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The Diet of Augsburg in 1555, opposite the emperor on both sides the electors, imperial princes, bishops, prelates, etc.

Reichsfürstenrat or Fürstenbank was the name for the college (curia) of imperial princes in the Reichstag of the Holy Roman Empire of the German Nation from about the second half of the 15th century until 1806 . In addition to the Reichsfürstenrat, the Reichstag consisted of the Electors College and the Imperial Cities College .


Since the second half of the 15th century prince who joined Imperial Count , some rich immediate gentlemen, the bishops of the bishoprics and the Empire prelates together. This made them the second college of this kind after the electoral college at the Reichstag. They were concerned with asserting their positions against the emperor and the electors. The Reichsfürstenrat was the curia with the largest number of members in the Reichstag. Due to the different nature of its members, it was also the least homogeneous body.

The Reichsfürstenrat was divided into a secular and a spiritual bank.

The leadership of the spiritual bank lay with secular imperial estates, namely the Archduke of Austria and the Duke of Burgundy . The background was that Austria, with its claim to the leadership of the secular bank , could not assert itself against the Duchy of Bavaria and therefore it was allowed to take over the voting on the spiritual bank as a way out. The situation was similar in the case of Burgundy, whose vote was also held by the (Spanish) Habsburgs . It was followed by the Prince Archbishopric of Salzburg . The Archbishop of Bisanz (Besançon) officially belonged to the empire until 1678, but no longer took part in the diets. In addition to the monasteries and the abbots of some monasteries directly connected to the empire, the high and German masters of the Teutonic Order and the Grand Prior of the Order of St. John belonged to the spiritual bank. The spiritual bank had 37 votes at the end of the empire. Of these, 35 were Viril and 2 Curiate votes.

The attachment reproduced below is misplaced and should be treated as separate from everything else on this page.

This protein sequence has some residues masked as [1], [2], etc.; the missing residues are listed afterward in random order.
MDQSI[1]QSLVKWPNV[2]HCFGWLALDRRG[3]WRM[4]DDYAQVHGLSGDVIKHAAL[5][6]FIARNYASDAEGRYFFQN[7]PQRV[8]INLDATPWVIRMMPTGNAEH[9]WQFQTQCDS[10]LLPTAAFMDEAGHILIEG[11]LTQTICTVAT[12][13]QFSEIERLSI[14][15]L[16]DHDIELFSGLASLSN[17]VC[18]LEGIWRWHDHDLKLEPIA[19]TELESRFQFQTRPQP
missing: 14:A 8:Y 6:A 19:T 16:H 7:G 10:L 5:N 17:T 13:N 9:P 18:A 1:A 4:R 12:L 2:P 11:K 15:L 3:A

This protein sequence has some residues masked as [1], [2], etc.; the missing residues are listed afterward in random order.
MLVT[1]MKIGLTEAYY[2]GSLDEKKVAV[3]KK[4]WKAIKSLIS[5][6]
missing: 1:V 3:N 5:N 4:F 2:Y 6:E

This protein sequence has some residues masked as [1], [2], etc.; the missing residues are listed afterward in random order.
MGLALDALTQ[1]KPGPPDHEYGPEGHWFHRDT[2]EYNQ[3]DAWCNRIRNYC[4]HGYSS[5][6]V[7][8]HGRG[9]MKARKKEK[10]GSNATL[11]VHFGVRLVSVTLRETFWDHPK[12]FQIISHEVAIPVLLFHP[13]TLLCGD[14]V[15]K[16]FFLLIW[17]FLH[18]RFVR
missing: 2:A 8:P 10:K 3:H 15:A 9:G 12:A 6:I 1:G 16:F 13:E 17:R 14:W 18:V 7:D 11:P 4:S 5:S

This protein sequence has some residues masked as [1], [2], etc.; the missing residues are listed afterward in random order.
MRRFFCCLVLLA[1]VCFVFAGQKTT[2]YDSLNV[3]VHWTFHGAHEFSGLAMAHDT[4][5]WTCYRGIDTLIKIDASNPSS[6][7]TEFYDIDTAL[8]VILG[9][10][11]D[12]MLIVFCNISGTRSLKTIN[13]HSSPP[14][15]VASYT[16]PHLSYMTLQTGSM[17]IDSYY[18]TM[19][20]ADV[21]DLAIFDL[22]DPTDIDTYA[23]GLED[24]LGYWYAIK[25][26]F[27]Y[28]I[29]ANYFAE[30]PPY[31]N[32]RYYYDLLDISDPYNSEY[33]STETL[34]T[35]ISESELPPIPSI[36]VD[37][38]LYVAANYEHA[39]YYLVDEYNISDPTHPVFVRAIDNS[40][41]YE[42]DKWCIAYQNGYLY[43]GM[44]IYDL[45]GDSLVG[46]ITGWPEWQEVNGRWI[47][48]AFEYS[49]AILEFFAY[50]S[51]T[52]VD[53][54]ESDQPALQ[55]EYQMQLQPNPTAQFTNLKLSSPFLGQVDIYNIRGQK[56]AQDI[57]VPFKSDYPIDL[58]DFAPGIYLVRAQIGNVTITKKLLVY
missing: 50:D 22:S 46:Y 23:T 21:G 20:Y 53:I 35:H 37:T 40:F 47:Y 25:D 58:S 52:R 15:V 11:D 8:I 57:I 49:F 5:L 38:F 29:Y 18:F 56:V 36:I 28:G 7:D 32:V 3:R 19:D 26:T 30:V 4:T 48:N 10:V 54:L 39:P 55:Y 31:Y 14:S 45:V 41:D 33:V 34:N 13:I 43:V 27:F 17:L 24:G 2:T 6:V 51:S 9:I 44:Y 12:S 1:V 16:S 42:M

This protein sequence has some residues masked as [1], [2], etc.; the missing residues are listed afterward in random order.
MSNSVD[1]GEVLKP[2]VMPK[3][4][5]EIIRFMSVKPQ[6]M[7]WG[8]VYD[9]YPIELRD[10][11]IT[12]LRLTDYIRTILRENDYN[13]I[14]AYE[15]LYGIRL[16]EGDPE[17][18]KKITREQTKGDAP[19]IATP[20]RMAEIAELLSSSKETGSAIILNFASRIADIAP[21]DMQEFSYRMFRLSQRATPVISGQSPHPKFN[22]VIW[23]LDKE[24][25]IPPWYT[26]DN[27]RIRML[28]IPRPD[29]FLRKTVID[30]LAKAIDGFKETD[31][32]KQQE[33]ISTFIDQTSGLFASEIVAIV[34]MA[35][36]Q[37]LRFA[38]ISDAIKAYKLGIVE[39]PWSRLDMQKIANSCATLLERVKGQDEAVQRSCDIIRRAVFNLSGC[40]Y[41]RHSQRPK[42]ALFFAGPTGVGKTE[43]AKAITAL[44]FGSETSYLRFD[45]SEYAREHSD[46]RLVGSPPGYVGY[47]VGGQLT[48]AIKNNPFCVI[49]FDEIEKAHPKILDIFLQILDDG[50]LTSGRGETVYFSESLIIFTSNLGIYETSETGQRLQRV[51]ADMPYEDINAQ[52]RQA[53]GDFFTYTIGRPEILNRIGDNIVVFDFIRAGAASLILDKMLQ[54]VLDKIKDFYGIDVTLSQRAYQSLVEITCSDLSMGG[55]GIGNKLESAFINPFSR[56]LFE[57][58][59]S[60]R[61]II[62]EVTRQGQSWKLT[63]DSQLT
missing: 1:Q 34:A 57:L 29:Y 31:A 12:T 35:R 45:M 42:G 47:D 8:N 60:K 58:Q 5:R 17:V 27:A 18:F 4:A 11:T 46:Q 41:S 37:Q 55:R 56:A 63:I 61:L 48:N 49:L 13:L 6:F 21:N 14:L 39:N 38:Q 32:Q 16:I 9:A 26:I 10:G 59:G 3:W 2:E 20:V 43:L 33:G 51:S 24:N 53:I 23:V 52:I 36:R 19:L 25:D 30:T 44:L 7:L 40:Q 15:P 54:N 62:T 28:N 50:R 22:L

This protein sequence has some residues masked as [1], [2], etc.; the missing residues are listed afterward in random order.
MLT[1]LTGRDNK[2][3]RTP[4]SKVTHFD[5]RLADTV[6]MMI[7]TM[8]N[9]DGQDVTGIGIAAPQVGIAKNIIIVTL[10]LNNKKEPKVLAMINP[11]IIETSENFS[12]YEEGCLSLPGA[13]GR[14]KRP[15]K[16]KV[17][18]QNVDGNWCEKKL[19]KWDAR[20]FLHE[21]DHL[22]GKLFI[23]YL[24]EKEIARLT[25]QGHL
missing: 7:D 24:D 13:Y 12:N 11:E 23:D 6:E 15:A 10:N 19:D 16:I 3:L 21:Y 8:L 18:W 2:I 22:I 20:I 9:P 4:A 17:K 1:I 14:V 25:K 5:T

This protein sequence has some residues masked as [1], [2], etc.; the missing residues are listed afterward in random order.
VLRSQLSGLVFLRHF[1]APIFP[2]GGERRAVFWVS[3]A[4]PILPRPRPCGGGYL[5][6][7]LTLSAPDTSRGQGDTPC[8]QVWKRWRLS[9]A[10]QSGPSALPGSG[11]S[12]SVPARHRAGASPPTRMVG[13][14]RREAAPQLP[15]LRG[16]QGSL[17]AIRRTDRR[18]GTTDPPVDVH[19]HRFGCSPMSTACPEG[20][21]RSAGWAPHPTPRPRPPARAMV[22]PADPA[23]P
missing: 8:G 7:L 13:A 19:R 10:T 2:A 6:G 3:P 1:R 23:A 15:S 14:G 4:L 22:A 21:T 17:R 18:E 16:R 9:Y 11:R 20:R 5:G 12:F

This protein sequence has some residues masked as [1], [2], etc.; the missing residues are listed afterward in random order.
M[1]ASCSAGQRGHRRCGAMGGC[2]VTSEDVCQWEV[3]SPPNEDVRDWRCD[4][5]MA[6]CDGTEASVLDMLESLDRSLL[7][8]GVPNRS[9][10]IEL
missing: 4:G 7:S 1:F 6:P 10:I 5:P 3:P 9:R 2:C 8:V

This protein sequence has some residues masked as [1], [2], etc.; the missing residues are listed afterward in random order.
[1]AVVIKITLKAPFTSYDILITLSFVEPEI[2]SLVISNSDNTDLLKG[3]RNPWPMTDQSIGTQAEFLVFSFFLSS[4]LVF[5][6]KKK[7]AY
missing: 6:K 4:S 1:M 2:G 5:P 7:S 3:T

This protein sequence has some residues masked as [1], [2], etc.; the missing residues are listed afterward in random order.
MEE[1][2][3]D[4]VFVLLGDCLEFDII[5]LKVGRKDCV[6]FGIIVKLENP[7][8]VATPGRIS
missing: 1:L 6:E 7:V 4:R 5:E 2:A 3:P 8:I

The Lübeck and Osnabrück monasteries played a special role . Although it had become Protestant, the Diocese of Lübeck continued to exist as a bishopric. In the case of the bishopric of Osnabrück, Protestant and Catholic bishops took turns. Since both areas did not fit either the secular or the spiritual bank, they formed the so-called cross bank between the two bodies.

Voting rights

The members had Viril or Curiate votes depending on their importance . The princes were entitled to virile votes. At the beginning they were tied to the person of the respective prince. If a family died out, the territory could lose its voice. However, the number of virile votes increased when a family split into several lines of princes. This practice ended in 1582. The votes were tied to the territories. At the same time, access to the imperial princes was made more difficult. The territorial principle meant that imperial princes who had several areas with voting rights could also cast these votes. The Hohenzollern of the Margraviate of Brandenburg, for example, had eight votes.

The smaller counts and gentlemen only had the common curiate votes. In the course of time, four regional colleges of counts and lords emerged, each with a curiate vote. These were the Wetterauer Grafenverein , the Swabian , the Franconian and the Niederrheinisch-Westfälische Reichsgrafenkollegium . On the ecclesiastical bench, the non-princely imperial prelates united in the Swabian and Rhenish imperial prelate colleges . Together, the smaller territories and prelates had six curiate votes since 1653. By contrast, the princes had 94 virile votes at the end of the 18th century. Voting took place according to a fixed "call order" alternating between clergy and secular bank.


The directory of the Imperial Princes' College lay alternately with the Archduchy of Austria and the Prince-Archbishopric of Salzburg. Austria (directorium agens) and otherwise Salzburg (directorium quiescens) presided over the meetings.